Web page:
Publisher: Negative Capability Press, 2013. Visit here soon to get your copy.
Featuring: Walter Bargen (MO), Kevin Stein (IL), Bruce Dethlefsen (WI), Karen Kovacki (IN), Kelly Cherry (VA), Carolyn Kreiter-Foronda (VA), Claudia Emerson (VA), Maureen Morehead (KY), Maggi Britton Vaughn (TN), Marjory Wentworth (SC), Sue Brannan Walker (AL), Julie Kane (LA), JoAnn Balingit (DE), Lisa Starr (RI), Marie Harris (NH), Dick Allen (CT), Maxine Kumin (NH and United States), Walter Butts (NH), Betsy Sholl (ME), Joyce Brinkman (IN), Norbert Krapf (IN), Marilyn L. Taylor (WI), David Clewell (MO), David Mason (CO), David Romtvedt (WY), Samuel Green (WA), Peggy Shumaker (AK), Kathleen Flenniken (WA), Tom Sexton (AK), Katharine Coles (UT), Larry Woiwode (ND), karla k. morton (TX), Dave Parsons (TX), Alan Birkelbach (TX), Denise Low (KS), and Caryn Mirriam-Goldberg (KS). Edited by Caryn Mirriam-Goldberg.
Introduction: When the going gets tough, the tough—if they are state poets laureate, at least—get going. In some states, artists of many stripes and spots have recommitted themselves to their life work, making art as an ongoing practice of cultivating resilience, hope, imagination and community during this time of drastic cuts in funding. Neil Gaiman, a writer of films, books and comics, sums up this impetus beautifully in a commencement speech he gave at Philadelphia’s University of the Arts in May of 2012:
Sometimes life is hard. Things go wrong—and in life, and in love, and in business, and in friendship, and in health, and in all the other ways in which life can go wrong. And when things get tough, this is what you should do: Make good art. I’m serious. Husband runs off with a politician? Make good art. Leg crushed and then eaten by a mutated boa constrictor? Make good art. IRS on your trail? Make good art. Cat exploded? Make good art. Someone on the internet thinks what you’re doing is stupid, or evil, or it’s all been done before? Make good art.
Our engagement with this practice—making good art out of whatever life brings—brought the 36 of us to this renga, which is the most appropriate form we could have engaged with because the very form is communal and conversationally based. Each of us wrote in response to those of us who had written previous verses, drawing on images and messages that rang true and sang through the whole 36 parts of the poem. This kind of linked verse invites both the writer and the reader to consider the role of community as essential for art and vice versa.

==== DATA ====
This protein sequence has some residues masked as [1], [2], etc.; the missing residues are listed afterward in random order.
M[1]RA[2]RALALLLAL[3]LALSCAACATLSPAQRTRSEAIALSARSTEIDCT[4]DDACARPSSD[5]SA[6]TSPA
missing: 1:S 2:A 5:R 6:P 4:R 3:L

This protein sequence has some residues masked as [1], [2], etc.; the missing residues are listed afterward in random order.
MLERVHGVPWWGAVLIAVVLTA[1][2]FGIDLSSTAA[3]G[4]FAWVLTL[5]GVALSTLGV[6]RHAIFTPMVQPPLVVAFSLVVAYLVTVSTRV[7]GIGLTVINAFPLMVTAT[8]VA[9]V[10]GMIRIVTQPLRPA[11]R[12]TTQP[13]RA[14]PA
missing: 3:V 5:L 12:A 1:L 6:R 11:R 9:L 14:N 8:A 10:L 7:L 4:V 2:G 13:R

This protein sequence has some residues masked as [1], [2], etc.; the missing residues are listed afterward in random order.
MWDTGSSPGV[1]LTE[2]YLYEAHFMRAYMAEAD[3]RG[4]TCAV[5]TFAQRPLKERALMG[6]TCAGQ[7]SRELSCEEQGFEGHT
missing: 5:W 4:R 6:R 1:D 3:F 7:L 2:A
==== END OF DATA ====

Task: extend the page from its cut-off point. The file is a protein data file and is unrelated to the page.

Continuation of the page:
With help from Dorothy Dunn, former director of America: Now + Here and inspiration found in Crossing State Lines: An American Renga, curated by Carol Muske-Dukes and Bob Holman, I was moved to curate this renga with 36 state poets laureates, spanning Alabama to Alaska. Our process involved a shared document, a short time line and magic within and between the lines.
Our theme was simply to write about the state of America as experienced in the states we represent, so it is no surprise that our poetry encompasses the specific and universal, shining a light on the communities, rivers, skies and birds that surround us. We began in the heart of winter, mid-December of 2011, and finished in late March of 2012, each one of us taking only a few days to read all of the renga before us, and then add our call and response to the conversation. In each poet laureate’s writing, we see yet another way the world, even at its darkest, turns toward and into some kind of light.
Even the number of us participating, 36, speaks to this turning: in Judaism, 36 is “double chai,” representing double luck for goodness in life (in Hebrew, the number 18 is the letter chai and the symbol for life). We 36 poets laureate bring you double wishes for living with meaning, beauty and poetry.
—Caryn Mirriam-Goldberg, Poet Laureate of Kansas Lawrence, Kansas * December, 2012